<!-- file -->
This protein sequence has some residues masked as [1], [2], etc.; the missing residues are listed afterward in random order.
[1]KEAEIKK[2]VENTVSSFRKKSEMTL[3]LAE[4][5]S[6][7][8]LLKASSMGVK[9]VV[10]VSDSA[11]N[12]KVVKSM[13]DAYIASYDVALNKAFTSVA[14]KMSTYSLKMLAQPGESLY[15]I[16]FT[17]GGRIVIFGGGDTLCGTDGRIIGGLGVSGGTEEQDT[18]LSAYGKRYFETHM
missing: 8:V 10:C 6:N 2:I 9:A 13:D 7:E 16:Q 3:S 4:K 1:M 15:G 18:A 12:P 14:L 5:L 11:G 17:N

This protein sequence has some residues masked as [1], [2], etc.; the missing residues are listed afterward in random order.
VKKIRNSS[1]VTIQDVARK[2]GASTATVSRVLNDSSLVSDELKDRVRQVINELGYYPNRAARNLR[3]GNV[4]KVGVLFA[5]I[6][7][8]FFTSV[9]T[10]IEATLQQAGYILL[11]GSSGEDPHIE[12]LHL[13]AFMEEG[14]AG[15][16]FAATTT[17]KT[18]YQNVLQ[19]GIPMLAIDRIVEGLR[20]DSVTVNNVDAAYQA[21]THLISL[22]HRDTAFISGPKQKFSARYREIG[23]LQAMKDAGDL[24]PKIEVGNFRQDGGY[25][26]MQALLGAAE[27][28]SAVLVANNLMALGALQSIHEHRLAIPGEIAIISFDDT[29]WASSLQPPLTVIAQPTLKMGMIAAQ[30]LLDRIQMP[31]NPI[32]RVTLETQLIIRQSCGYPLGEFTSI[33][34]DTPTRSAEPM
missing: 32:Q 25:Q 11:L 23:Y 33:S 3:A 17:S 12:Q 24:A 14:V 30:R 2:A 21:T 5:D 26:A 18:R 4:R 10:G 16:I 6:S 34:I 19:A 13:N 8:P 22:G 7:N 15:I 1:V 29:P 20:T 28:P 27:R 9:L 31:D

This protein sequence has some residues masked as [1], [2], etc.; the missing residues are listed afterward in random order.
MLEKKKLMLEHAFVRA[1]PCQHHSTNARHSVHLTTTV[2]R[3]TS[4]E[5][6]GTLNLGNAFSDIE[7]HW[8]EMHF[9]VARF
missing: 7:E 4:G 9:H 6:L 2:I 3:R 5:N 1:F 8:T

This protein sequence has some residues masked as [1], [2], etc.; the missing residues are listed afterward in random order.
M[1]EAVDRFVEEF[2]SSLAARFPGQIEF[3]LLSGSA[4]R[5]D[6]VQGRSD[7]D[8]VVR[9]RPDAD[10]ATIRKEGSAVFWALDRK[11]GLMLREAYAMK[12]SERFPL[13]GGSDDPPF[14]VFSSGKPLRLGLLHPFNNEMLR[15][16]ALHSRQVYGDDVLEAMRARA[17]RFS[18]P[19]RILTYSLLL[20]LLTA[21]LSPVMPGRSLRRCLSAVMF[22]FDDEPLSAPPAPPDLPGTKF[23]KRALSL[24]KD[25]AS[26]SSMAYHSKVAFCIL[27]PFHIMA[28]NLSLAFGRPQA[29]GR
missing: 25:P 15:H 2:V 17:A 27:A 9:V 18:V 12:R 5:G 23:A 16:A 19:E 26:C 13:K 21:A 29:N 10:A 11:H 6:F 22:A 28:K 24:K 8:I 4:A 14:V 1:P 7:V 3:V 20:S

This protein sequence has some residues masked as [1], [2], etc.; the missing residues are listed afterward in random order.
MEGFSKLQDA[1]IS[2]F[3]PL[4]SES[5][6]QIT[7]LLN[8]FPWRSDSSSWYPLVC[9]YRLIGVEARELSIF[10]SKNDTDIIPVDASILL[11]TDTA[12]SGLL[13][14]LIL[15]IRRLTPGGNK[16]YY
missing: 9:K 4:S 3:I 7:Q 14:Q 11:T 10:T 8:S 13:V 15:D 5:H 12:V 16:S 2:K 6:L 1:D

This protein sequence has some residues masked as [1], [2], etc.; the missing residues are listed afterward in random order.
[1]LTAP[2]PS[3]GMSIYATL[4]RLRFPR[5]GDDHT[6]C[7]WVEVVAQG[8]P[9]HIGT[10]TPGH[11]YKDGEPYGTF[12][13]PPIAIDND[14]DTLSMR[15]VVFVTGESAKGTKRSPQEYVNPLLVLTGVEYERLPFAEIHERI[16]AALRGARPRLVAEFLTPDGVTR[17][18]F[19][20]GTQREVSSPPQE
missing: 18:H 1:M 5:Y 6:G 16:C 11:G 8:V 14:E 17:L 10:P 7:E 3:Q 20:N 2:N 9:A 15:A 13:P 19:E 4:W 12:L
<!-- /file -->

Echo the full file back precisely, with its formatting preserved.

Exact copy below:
This protein sequence has some residues masked as [1], [2], etc.; the missing residues are listed afterward in random order.
[1]KEAEIKK[2]VENTVSSFRKKSEMTL[3]LAE[4][5]S[6][7][8]LLKASSMGVK[9]VV[10]VSDSA[11]N[12]KVVKSM[13]DAYIASYDVALNKAFTSVA[14]KMSTYSLKMLAQPGESLY[15]I[16]FT[17]GGRIVIFGGGDTLCGTDGRIIGGLGVSGGTEEQDT[18]LSAYGKRYFETHM
missing: 8:V 10:C 6:N 2:I 9:A 13:D 7:E 16:Q 3:S 4:K 1:M 15:G 18:A 12:P 14:L 5:L 11:G 17:N

This protein sequence has some residues masked as [1], [2], etc.; the missing residues are listed afterward in random order.
VKKIRNSS[1]VTIQDVARK[2]GASTATVSRVLNDSSLVSDELKDRVRQVINELGYYPNRAARNLR[3]GNV[4]KVGVLFA[5]I[6][7][8]FFTSV[9]T[10]IEATLQQAGYILL[11]GSSGEDPHIE[12]LHL[13]AFMEEG[14]AG[15][16]FAATTT[17]KT[18]YQNVLQ[19]GIPMLAIDRIVEGLR[20]DSVTVNNVDAAYQA[21]THLISL[22]HRDTAFISGPKQKFSARYREIG[23]LQAMKDAGDL[24]PKIEVGNFRQDGGY[25][26]MQALLGAAE[27][28]SAVLVANNLMALGALQSIHEHRLAIPGEIAIISFDDT[29]WASSLQPPLTVIAQPTLKMGMIAAQ[30]LLDRIQMP[31]NPI[32]RVTLETQLIIRQSCGYPLGEFTSI[33][34]DTPTRSAEPM
missing: 32:Q 25:Q 11:L 23:Y 33:S 3:A 17:S 12:Q 24:A 14:V 30:R 2:A 21:T 5:D 26:A 18:R 4:R 10:G 16:I 6:S 34:I 19:A 13:N 8:P 22:G 7:N 15:I 1:V 29:P 20:T 28:P 27:R 9:L 31:D

This protein sequence has some residues masked as [1], [2], etc.; the missing residues are listed afterward in random order.
MLEKKKLMLEHAFVRA[1]PCQHHSTNARHSVHLTTTV[2]R[3]TS[4]E[5][6]GTLNLGNAFSDIE[7]HW[8]EMHF[9]VARF
missing: 7:E 4:G 9:H 6:L 2:I 3:R 5:N 1:F 8:T

This protein sequence has some residues masked as [1], [2], etc.; the missing residues are listed afterward in random order.
M[1]EAVDRFVEEF[2]SSLAARFPGQIEF[3]LLSGSA[4]R[5]D[6]VQGRSD[7]D[8]VVR[9]RPDAD[10]ATIRKEGSAVFWALDRK[11]GLMLREAYAMK[12]SERFPL[13]GGSDDPPF[14]VFSSGKPLRLGLLHPFNNEMLR[15][16]ALHSRQVYGDDVLEAMRARA[17]RFS[18]P[19]RILTYSLLL[20]LLTA[21]LSPVMPGRSLRRCLSAVMF[22]FDDEPLSAPPAPPDLPGTKF[23]KRALSL[24]KD[25]AS[26]SSMAYHSKVAFCIL[27]PFHIMA[28]NLSLAFGRPQA[29]GR
missing: 25:P 15:H 2:V 17:A 27:A 9:V 18:V 12:R 5:G 23:A 16:A 19:E 26:C 13:K 21:A 29:N 10:A 11:H 6:F 22:A 28:K 24:K 8:I 4:A 14:V 1:P 7:V 3:V 20:S

This protein sequence has some residues masked as [1], [2], etc.; the missing residues are listed afterward in random order.
MEGFSKLQDA[1]IS[2]F[3]PL[4]SES[5][6]QIT[7]LLN[8]FPWRSDSSSWYPLVC[9]YRLIGVEARELSIF[10]SKNDTDIIPVDASILL[11]TDTA[12]SGLL[13][14]LIL[15]IRRLTPGGNK[16]YY
missing: 9:K 4:S 3:I 7:Q 14:Q 11:T 10:T 8:S 13:V 15:D 5:H 12:V 16:S 2:K 6:L 1:D

This protein sequence has some residues masked as [1], [2], etc.; the missing residues are listed afterward in random order.
[1]LTAP[2]PS[3]GMSIYATL[4]RLRFPR[5]GDDHT[6]C[7]WVEVVAQG[8]P[9]HIGT[10]TPGH[11]YKDGEPYGTF[12][13]PPIAIDND[14]DTLSMR[15]VVFVTGESAKGTKRSPQEYVNPLLVLTGVEYERLPFAEIHERI[16]AALRGARPRLVAEFLTPDGVTR[17][18]F[19][20]GTQREVSSPPQE
missing: 18:H 1:M 5:Y 6:G 16:C 11:G 8:V 14:E 17:L 10:P 7:E 3:Q 20:N 2:N 9:A 15:A 13:P 19:E 4:W 12:L